MANHATTAN, Kan. (AP) — Now that Big 12 play has rolled around, Kelly Oubre no longer consider himself a freshman.
The same goes for Cliff Alexander and Devonte’ Graham, two more pieces of the decorated recruiting class that arrived at Kansas last summer. The trio, along with Ukrainian youngster Svi Mykhailiuk, have put several months of practices and games under their belts.
Good thing, too, because it is quickly becoming apparent that the ninth-ranked Jayhawks may only go as far as their first-year players take them this season.
“Coach always says, ‘Second semester, you’ve had a semester of summer school, you’re pretty much sophomores now,'” Oubre said. “We look at it like that. We don’t call each other freshmen anymore. We feel like we’ve grown past that stage.”
Now, Oubre has emerged as Kansas’ most capable scorer, a slashing forward with a silky outside shot and short memory. Alexander is a bruising beast in the paint, giving Kansas not only some size but also some presence. And Graham is a point guard with the peerless court vision.
Mykhailiuk, possibly the youngest player in Division I hoops, is a proficient outside shooter who is capable of providing a lift off the bench.
None of that was the case earlier in the season.
Despite being a five-star prospect, Oubre had to earn his starting job. He only played 4 minutes in the season-opener against UC-Santa Barbara, and was held scoreless three times in his first six collegiate games. He didn’t play more than 13 minutes in any game until Dec. 10 against Georgetown, and didn’t score in double figures until Dec. 20 against Lafayette.
Somewhere along the line, though, a switch went off.
Oubre scored 23 in that game against the Leopards. He struggled with his shot a bit at Baylor last week, but came up with the steal that sealed the victory. Then, he had back-to-back 14-point games against Texas Tech and Oklahoma State, playing 35 minutes against the Cowboys.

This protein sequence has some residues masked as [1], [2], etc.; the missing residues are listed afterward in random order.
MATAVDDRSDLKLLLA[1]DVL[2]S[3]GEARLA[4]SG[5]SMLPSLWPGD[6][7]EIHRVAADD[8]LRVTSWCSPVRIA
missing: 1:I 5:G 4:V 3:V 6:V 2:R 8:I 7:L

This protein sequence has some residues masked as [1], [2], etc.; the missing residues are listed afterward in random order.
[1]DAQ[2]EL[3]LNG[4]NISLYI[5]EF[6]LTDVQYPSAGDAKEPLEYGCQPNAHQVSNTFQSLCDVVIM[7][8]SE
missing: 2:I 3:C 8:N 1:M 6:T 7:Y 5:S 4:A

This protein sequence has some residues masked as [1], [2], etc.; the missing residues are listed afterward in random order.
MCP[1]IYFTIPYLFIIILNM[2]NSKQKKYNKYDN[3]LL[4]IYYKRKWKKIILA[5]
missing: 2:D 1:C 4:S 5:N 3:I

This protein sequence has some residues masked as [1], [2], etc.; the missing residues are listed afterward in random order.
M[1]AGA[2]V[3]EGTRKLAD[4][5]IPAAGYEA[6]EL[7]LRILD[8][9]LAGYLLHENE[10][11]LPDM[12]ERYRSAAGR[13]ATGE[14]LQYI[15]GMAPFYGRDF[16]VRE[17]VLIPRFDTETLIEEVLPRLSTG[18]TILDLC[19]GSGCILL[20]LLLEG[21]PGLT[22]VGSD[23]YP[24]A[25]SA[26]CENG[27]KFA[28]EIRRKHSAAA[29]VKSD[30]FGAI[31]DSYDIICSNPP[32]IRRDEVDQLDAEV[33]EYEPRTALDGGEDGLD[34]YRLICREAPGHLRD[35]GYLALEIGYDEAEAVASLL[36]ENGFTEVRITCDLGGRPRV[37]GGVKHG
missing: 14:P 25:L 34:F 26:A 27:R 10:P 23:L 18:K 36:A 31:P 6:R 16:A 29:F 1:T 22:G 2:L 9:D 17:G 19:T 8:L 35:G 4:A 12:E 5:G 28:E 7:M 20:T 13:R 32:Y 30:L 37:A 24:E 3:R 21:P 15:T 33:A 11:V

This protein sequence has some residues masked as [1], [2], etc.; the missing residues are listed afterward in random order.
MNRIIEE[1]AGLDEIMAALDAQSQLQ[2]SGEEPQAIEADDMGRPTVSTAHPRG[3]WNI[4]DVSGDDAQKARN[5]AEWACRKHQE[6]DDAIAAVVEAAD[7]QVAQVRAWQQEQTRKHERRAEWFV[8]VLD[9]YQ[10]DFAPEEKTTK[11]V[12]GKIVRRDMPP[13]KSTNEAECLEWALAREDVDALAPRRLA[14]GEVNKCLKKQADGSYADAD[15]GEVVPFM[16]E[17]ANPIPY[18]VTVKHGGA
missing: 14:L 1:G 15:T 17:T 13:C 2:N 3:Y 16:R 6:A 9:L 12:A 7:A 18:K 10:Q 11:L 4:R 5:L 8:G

So what changed?
“Probably just playing time and seeing some good things happen,” Kansas coach Bill Self said. “Probably maybe me believing in him more, to be real candid, because maybe I didn’t trust as much early on, which probably affected him because he wasn’t performing well.”
Alexander was one of the nation’s top recruits, but his underwhelming start had many fans wondering why. He struggled to get on the floor early in the season, and then struggled to make a difference when he did — Alexander had just one point in 14 minutes against Utah.
But just like Oubre, he has finally hit his stride. Alexander had 12 points against the Red Raiders last weekend, and his dunk gave the Jayhawks a shot of momentum against the Cowboys.
“When Big 12 play came around, we felt it. It was more competition,” Alexander said, trying to explain why all of the freshmen have seemingly stepped up.
Graham is a little bit different case. He hurt his toe against the Hoyas in early December, forcing him to miss six games. In fact, there were times that Self wondered whether the diminutive point guard would be back this season. But he returned against the Red Raiders and piled up six assists and six rebounds in 19 minutes, spurring along a sluggish Kansas offense.
In the win over the Cowboys, Graham produced nine points while sharing the floor with fellow point guard Frank Mason, giving the Jayhawks a smaller, quicker and more explosive lineup.
At some points during that game, Graham also shared the floor with Oubre and Alexander, the trio of freshmen starting to play well beyond their years.
“We have great chemistry,” Oubre said. “We’re always together off the floor, and it kind of carries over onto the court.”
Self said he’s not surprised at how far his youngest players have progressed — this is hardly the first time he’s relied on freshmen. If anything, he thought they could have come along even quicker, but a brutal non-conference schedule may have held them back.
“How do you let guys play through certain things when you’ve got to win the game?” he said. “I believe it’s going to be an asset to our team moving forward. But earlier in their careers, I think that would be something that’s a little bit of a detriment to some of those kids.”
If the start of Big 12 play is any indication, Self may be correct. Those freshmen are no longer playing like freshmen, which ultimately makes a whole lot of sense.
After all, they don’t consider themselves freshmen anymore, either.